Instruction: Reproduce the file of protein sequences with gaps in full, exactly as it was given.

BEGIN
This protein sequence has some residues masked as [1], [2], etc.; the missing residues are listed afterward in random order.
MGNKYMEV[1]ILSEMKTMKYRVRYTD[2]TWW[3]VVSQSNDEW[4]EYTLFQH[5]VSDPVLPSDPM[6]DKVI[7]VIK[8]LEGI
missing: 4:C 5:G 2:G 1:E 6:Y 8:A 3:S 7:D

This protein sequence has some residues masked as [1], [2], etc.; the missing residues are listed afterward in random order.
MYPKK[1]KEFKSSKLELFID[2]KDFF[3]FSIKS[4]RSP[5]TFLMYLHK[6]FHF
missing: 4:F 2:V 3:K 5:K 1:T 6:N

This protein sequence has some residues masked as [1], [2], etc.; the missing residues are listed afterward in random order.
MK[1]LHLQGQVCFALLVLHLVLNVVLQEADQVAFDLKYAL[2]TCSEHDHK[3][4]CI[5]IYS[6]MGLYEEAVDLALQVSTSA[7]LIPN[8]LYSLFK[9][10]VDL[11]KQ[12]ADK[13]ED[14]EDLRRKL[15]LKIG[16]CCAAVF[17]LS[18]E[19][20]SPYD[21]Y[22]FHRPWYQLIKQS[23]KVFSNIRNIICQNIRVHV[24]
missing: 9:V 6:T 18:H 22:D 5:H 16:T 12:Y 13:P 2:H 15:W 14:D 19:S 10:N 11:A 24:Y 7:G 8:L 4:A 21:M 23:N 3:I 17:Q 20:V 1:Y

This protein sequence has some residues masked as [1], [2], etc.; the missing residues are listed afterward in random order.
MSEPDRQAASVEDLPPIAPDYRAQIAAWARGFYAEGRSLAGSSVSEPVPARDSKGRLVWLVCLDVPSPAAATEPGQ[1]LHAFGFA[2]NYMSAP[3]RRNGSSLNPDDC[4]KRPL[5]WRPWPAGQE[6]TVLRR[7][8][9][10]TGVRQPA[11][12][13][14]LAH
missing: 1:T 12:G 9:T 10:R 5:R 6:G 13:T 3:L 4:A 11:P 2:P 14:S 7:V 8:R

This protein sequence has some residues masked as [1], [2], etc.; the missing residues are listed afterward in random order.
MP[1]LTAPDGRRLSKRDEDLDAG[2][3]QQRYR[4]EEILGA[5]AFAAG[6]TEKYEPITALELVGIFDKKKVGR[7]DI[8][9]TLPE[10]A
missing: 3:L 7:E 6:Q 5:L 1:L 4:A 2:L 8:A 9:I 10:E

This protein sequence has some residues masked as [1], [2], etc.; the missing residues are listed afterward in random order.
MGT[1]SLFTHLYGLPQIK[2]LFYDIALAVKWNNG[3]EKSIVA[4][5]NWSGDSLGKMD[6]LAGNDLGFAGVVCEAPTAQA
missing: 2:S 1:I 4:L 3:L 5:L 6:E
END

This protein sequence has some residues masked as [1], [2], etc.; the missing residues are listed afterward in random order.
MGNKYMEV[1]ILSEMKTMKYRVRYTD[2]TWW[3]VVSQSNDEW[4]EYTLFQH[5]VSDPVLPSDPM[6]DKVI[7]VIK[8]LEGI
missing: 4:C 5:G 2:G 1:E 6:Y 8:A 3:S 7:D

This protein sequence has some residues masked as [1], [2], etc.; the missing residues are listed afterward in random order.
MYPKK[1]KEFKSSKLELFID[2]KDFF[3]FSIKS[4]RSP[5]TFLMYLHK[6]FHF
missing: 4:F 2:V 3:K 5:K 1:T 6:N

This protein sequence has some residues masked as [1], [2], etc.; the missing residues are listed afterward in random order.
MK[1]LHLQGQVCFALLVLHLVLNVVLQEADQVAFDLKYAL[2]TCSEHDHK[3][4]CI[5]IYS[6]MGLYEEAVDLALQVSTSA[7]LIPN[8]LYSLFK[9][10]VDL[11]KQ[12]ADK[13]ED[14]EDLRRKL[15]LKIG[16]CCAAVF[17]LS[18]E[19][20]SPYD[21]Y[22]FHRPWYQLIKQS[23]KVFSNIRNIICQNIRVHV[24]
missing: 9:V 6:T 18:H 22:D 5:H 16:T 12:Y 13:P 2:H 15:W 14:D 19:S 10:N 11:A 24:Y 7:G 8:L 4:A 21:M 23:N 3:I 17:Q 20:V 1:Y

This protein sequence has some residues masked as [1], [2], etc.; the missing residues are listed afterward in random order.
MSEPDRQAASVEDLPPIAPDYRAQIAAWARGFYAEGRSLAGSSVSEPVPARDSKGRLVWLVCLDVPSPAAATEPGQ[1]LHAFGFA[2]NYMSAP[3]RRNGSSLNPDDC[4]KRPL[5]WRPWPAGQE[6]TVLRR[7][8][9][10]TGVRQPA[11][12][13][14]LAH
missing: 1:T 12:G 9:T 10:R 5:R 6:G 13:T 3:L 4:A 11:P 2:P 14:S 7:V 8:R

This protein sequence has some residues masked as [1], [2], etc.; the missing residues are listed afterward in random order.
MP[1]LTAPDGRRLSKRDEDLDAG[2][3]QQRYR[4]EEILGA[5]AFAAG[6]TEKYEPITALELVGIFDKKKVGR[7]DI[8][9]TLPE[10]A
missing: 3:L 7:E 6:Q 5:L 1:L 4:A 2:L 8:A 9:I 10:E

This protein sequence has some residues masked as [1], [2], etc.; the missing residues are listed afterward in random order.
MGT[1]SLFTHLYGLPQIK[2]LFYDIALAVKWNNG[3]EKSIVA[4][5]NWSGDSLGKMD[6]LAGNDLGFAGVVCEAPTAQA
missing: 2:S 1:I 4:L 3:L 5:L 6:E